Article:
Republicans Voting in favor of Bill That Could Make parts of the 'Bible Illegal'


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Republicans Voting for Bill That Could Make Part of the 'Bible Illegal'

Republicans and Dems alike voiced outrage at Congressional Republicans voting for the Antisemitism Awareness Act over concerns it would make the Bible illegal.

Congress on Wednesday passed the bill, which would require the Department of Education to use the International Holocaust Remembrance Alliance (IHRA) working definition of antisemitism when enforcing anti-discrimination laws. It comes as colleges across the United States have seen pro-Palestinian protests that critics say at times have allegedly veered into antisemitism.

"Antisemitism is a certain perception of Jews, which may be expressed as hatred toward Jews. Rhetorical and physical manifestations of antisemitism are directed toward Jewish or non-Jewish individuals and/or their property, toward Jewish community institutions and religious facilities," the definition reads.

The bill drew bipartisan criticism, with both Democrats and Republicans voting against it. Critics argue the bill, if signed into law, stifles free speech that is protected by the U.S. Constitution and is overly broad in its definition of antisemitism, pointing to the definition including "claiming that the existence of a State of Israel is a racist endeavor."

Some conservatives are taking issue with the bill over the IHRA definition of antisemitism including "claims of Jews killing Jesus or blood libel," arguing that it could mean that parts of the Bible would now become "illegal."

While the definition in the bill does classify the idea that Jewish people were involved in killing Jesus as antisemitic.

The bill's text states that it would require the Education Department to "take into consideration the definition of antisemitism as part of the Department's assessment of whether the practice was motivated by antisemitic intent" when investigating allegedly antisemitic discrimination at colleges.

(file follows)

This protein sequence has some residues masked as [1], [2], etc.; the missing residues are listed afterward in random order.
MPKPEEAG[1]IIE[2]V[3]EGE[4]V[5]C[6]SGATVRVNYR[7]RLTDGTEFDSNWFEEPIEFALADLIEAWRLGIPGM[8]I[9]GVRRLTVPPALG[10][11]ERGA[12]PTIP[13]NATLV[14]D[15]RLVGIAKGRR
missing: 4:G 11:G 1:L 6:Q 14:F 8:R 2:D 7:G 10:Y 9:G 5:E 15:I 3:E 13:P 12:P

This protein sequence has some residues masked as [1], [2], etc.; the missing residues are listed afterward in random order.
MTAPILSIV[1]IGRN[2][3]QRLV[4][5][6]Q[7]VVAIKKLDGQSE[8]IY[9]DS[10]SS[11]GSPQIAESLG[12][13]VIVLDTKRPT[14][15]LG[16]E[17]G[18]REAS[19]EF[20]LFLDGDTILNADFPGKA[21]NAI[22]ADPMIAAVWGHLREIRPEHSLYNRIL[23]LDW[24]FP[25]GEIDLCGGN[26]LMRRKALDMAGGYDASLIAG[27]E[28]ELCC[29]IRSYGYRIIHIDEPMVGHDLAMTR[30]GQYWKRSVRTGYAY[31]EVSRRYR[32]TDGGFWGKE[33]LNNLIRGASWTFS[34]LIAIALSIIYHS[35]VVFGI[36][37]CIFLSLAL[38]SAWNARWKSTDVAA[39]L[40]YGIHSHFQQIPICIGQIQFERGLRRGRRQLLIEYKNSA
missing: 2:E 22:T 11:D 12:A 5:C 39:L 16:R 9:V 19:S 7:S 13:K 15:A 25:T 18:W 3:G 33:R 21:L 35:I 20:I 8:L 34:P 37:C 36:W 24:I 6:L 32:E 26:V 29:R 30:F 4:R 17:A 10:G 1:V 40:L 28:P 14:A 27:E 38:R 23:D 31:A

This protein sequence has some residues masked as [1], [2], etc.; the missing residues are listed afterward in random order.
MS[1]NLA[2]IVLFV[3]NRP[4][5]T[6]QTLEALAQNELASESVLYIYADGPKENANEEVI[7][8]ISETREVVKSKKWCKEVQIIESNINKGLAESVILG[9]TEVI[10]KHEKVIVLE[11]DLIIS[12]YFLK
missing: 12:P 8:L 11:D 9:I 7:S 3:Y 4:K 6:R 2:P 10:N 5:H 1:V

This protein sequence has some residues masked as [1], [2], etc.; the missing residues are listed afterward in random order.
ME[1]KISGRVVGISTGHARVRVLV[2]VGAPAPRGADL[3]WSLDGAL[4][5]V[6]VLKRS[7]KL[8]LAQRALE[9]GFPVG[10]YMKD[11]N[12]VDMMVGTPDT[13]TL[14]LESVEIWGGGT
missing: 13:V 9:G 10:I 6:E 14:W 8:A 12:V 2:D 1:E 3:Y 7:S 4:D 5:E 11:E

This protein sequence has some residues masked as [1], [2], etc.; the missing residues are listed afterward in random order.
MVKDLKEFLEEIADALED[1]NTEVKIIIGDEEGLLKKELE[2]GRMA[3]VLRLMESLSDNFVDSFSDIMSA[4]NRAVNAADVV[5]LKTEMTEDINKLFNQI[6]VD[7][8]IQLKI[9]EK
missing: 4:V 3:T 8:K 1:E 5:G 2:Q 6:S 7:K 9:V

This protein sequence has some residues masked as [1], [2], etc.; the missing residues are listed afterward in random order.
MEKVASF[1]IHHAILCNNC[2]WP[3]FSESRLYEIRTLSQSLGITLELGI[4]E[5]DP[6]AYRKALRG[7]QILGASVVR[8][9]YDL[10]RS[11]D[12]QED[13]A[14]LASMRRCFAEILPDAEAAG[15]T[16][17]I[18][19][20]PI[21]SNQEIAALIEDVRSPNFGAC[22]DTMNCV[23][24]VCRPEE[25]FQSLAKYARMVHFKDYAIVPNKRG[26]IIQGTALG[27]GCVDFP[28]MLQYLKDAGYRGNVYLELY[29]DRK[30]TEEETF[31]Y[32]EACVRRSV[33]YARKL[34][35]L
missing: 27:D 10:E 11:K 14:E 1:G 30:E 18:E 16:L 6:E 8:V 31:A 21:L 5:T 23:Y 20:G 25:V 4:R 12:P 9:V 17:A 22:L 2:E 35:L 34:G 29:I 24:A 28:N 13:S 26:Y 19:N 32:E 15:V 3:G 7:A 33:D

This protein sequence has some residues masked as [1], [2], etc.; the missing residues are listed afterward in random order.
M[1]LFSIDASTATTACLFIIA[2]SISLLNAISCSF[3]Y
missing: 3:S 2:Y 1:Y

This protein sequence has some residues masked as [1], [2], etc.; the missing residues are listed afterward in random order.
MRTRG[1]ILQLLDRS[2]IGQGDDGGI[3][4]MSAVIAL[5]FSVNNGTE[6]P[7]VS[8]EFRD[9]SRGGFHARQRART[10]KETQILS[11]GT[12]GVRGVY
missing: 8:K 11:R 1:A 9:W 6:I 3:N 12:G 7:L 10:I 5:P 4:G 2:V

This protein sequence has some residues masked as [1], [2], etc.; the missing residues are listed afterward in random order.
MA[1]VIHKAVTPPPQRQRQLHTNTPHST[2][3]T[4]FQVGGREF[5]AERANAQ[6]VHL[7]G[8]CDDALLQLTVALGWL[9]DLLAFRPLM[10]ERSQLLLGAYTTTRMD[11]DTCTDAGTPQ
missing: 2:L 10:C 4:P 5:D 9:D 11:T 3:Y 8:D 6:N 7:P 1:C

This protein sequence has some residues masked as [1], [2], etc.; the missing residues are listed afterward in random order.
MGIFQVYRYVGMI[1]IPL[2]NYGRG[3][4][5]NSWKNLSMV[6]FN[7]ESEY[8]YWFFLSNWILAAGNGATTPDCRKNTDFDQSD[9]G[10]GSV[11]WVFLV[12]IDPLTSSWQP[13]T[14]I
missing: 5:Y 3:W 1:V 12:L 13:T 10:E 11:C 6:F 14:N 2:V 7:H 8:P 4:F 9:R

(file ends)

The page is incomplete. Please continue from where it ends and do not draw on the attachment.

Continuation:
Newsweek reached out to the office of House Speaker Mike Johnson for comment via email.

Concerns about the bill making the Bible illegal were shared by high-profile conservatives.

"Did the House of Representatives just make parts of the Bible illegal?" posted conservative commentator Charlie Kirk to X, formerly Twitter.

Representative Marjorie Taylor Greene posted, "Antisemitism is wrong, but I will not be voting for the Antisemitism Awareness Act of 2023 (H.R. 6090) today that could convict Christians of antisemitism for believing the Gospel that says Jesus was handed over to Herod to be crucified by the Jews."

"Congress votes to make the Bible illegal hate speech. I guess I'll see you all in jail!" wrote Lauren Witzke, a former Republican Senate candidate in Delaware.

"If you support this "antisemitism" hate speech bill not only are you spitting on the first amendment you are openly denying the Bible as well," wrote Blaze TV host Lauren Chen.

The idea that Jewish people were responsible for Jesus' death has been rejected by some Christians, including the late Pope Benedict XVI. In 2011, he wrote a book exonerating Jewish people of these claims, concluding that his accusers were only Temple authorities, not all Jewish people at the time.
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Bill DID pass the house with 70 Dems voting NO and 21 Republicans Voting No.

187 Republicans voted in FAVOR of the bill.
133 Democrats voted in FAVOR of the bill.